Reviewed: 17th June 2019
Buying a franchise typically involves a considerable initial investment to set up, advertise, and obtain legal advice, but ongoing costs can also be draining if the business is struggling financially.
Start-up costs can vary greatly according to the type and size of franchise, but initially you may need to fund refurbishing/fitting out premises or the purchase of a vehicle, for example.
You may also require sufficient working capital to pay suppliers and other bills until the business starts to make a profit. But what about the ongoing costs when you run a franchise business and what can you do if you can’t afford to pay them?
The ongoing costs of running a franchise include a royalty fee, also known as a management services fee, and this is for the right to use the franchise on a continuing basis. This is how a franchisor earns an income from the business, and it’s a major financial liability as a franchisee. Royalty fees are usually charged as a percentage of monthly sales, although occasionally they may be a fixed fee.
Advertising fees are generally charged to every franchisee, and combined to fund the franchise brand as a whole. Again, they’re usually charged as a percentage of sales.
When the franchise term comes to an end a franchise renewal fee may be charged to enable you to continue using the brand name. If so, the details should be included in the contract.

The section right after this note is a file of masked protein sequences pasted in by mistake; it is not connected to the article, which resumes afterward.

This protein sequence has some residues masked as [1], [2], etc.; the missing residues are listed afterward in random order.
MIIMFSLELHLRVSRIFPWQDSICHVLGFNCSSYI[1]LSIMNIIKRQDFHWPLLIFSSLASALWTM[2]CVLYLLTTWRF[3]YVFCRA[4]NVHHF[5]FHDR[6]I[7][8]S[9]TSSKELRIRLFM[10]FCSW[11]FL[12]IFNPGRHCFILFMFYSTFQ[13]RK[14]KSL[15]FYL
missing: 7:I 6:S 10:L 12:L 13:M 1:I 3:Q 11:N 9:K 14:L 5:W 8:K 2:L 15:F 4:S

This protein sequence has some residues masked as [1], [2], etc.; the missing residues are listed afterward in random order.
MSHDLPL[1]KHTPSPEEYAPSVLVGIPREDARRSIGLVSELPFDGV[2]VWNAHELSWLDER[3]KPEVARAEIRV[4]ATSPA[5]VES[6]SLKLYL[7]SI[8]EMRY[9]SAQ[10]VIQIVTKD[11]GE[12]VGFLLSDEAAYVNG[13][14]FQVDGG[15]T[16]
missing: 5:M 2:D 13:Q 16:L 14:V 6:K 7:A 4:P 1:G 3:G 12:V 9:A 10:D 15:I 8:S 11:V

As you’re already aware the costs of running a franchise are considerable, and if turnover isn’t as healthy as you would like, it’s understandable if you can’t afford to pay your franchise costs.
So what happens in this situation, and is there anything you can do to get back on track with your franchise payments?
If you don’t pay your franchise costs you’re breaking the terms of your contract. As a result you may lose your business and face legal action by the franchisor. It’s advisable to be open with the franchisor and let them know at the earliest opportunity that you’re struggling to pay, as they may be willing to lower the fees temporarily until turnover improves.
Don’t forget that it’s in their own interests for you to succeed. Part of their income is based on the sales from your business so they’re unlikely to take severe action quickly if they understand your situation and you have a good working relationship.
Also, if they’ve franchised their business for some time or have previous experience with franchising, they won’t expect all their franchisees’ businesses to run smoothly all the time. Part of their role as franchisor is to support you in your efforts, and this includes when business declines.
One option you have if you can’t afford your franchise costs is alternative funding, such as invoice finance. This is a flexible method of financing a business – it could help you with your current situation, and also provide a solid financial base on which to operate in the future.
Real Business Rescue has working relationships with over 50 alternative lenders in the UK, and can put you in contact with the best ones for your needs. We have extensive experience of helping franchise businesses and can also advise on other potential solutions when you can’t pay your franchise fees. Please contact one of our licensed insolvency practitioners to arrange a free same-day consultation – we operate from a network of offices nationwide.
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